A lot of critics have been questioning this final season of Mad Men, as is their job. Seems like there’s been a rising tide of criticism that these last 6 episodes have not been up to the quality of the rest of the series.
One common complaint is that it seems like there’s no urgency to the story. Most people are wondering just what it is this final season and this show in general is all about.
For me this season it’s become fairly clear what Mad Men has been all about this whole time:
Mad Men is about the way Don Draper, and our culture as a whole, seeks meaning in meaningless things. Continue reading
If there has been one overarching theme of this final season of Mad Men, it’s been the reestablishment of Don Draper against a rapidly changing business climate.
As the world he once dominated quickly evolves past him, Don must work his way up from the bottom to reclaim his identity and to identify exactly what his identity is.
Mad Men often parallels the work of the creative team at the ad agency with the internal struggle of all writers and creative thinkers. One scene from the penultimate episode of this half season with Don and Peggy brilliantly breaks down the conflict a writer goes through when their work is good, but not quite good enough.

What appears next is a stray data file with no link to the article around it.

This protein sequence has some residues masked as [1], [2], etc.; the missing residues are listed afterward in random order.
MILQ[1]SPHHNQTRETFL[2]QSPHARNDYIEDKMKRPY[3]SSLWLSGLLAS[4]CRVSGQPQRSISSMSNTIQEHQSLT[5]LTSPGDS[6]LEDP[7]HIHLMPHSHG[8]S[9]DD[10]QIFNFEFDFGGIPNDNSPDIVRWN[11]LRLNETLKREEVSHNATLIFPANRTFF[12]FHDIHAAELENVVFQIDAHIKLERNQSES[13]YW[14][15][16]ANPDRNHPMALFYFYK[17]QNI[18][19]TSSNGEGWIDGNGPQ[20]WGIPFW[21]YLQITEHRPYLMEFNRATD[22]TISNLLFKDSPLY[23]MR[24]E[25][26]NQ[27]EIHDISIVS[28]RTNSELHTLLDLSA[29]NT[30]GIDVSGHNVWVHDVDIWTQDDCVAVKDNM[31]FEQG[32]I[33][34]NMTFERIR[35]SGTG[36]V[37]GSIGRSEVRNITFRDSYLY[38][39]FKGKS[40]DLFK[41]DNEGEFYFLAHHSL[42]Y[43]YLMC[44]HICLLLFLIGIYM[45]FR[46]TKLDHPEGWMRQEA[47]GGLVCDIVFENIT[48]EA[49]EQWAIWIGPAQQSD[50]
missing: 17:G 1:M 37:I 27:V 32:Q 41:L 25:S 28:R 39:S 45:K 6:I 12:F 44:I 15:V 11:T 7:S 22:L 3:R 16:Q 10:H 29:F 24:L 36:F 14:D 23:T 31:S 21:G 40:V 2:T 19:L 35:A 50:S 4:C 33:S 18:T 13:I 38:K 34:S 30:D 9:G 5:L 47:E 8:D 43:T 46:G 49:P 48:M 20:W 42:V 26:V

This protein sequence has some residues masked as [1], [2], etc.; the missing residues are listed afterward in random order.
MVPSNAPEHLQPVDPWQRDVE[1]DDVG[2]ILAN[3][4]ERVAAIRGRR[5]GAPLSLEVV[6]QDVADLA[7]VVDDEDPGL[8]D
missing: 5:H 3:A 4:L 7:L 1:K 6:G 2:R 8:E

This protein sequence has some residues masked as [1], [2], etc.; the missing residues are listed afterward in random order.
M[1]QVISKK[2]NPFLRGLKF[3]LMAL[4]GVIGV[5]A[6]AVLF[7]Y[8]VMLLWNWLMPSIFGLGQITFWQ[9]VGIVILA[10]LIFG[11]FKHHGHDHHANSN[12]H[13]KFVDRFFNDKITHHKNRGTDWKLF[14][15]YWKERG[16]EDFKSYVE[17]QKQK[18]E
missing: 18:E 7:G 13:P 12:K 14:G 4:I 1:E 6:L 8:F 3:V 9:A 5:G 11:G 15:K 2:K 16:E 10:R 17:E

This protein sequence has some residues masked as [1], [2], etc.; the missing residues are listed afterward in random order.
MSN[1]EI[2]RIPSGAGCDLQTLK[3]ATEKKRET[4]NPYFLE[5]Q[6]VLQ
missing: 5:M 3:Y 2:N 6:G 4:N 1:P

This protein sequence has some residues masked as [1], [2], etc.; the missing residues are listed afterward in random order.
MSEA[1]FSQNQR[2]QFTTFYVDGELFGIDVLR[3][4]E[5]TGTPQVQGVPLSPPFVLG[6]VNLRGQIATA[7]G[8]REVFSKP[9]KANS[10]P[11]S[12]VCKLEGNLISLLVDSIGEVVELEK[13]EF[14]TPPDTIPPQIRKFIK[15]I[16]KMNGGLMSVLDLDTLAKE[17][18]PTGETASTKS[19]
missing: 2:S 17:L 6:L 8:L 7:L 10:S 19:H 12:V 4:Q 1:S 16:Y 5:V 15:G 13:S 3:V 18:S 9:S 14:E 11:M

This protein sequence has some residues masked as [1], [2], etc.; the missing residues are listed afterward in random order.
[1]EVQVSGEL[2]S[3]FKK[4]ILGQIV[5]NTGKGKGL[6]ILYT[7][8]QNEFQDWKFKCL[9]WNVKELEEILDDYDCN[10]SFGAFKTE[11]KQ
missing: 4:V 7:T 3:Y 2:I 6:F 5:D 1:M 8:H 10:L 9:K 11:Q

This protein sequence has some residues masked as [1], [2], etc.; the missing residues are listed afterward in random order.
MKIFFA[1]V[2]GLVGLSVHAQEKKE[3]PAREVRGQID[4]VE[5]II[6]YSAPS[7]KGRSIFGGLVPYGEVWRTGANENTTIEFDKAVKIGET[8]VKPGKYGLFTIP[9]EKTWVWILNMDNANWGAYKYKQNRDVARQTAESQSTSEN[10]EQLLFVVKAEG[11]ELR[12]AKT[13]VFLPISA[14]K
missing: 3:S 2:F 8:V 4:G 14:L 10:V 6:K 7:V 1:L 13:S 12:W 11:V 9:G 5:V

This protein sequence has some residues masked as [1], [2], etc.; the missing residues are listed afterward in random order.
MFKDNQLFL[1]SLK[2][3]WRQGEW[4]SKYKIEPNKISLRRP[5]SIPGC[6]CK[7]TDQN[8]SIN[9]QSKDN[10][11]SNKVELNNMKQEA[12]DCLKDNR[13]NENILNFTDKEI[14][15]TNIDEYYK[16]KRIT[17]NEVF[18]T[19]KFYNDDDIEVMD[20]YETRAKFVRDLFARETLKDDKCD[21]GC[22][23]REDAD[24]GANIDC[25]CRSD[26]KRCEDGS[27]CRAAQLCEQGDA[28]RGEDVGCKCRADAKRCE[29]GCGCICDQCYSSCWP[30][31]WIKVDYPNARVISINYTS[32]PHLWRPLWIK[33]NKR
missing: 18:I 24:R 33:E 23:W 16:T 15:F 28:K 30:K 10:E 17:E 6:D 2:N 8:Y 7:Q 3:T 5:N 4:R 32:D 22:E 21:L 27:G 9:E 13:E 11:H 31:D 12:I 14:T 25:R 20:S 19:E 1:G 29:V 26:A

Ultimately though, the biggest struggle Don faces is not against his creativity but against his willingness to do the work at all. Continue reading
The reason you haven’t felt it is because it doesn’t exist. What you call love was invented by guys like me to sell nylons. – Don Draper
On “Mad Men”, Don Draper is the embodiment of confidence. He is the master of the main goal of advertising – making the public believe they simply cannot live without what he is selling. Advertising, at it’s best, points out what the audience needs. The right advertisement can make you think buying a bar of soap will change your life. What Don Draper does on “Mad Men” every week is nothing new. In fact, the principles of advertising can be traced all the way back to the Bible. Continue reading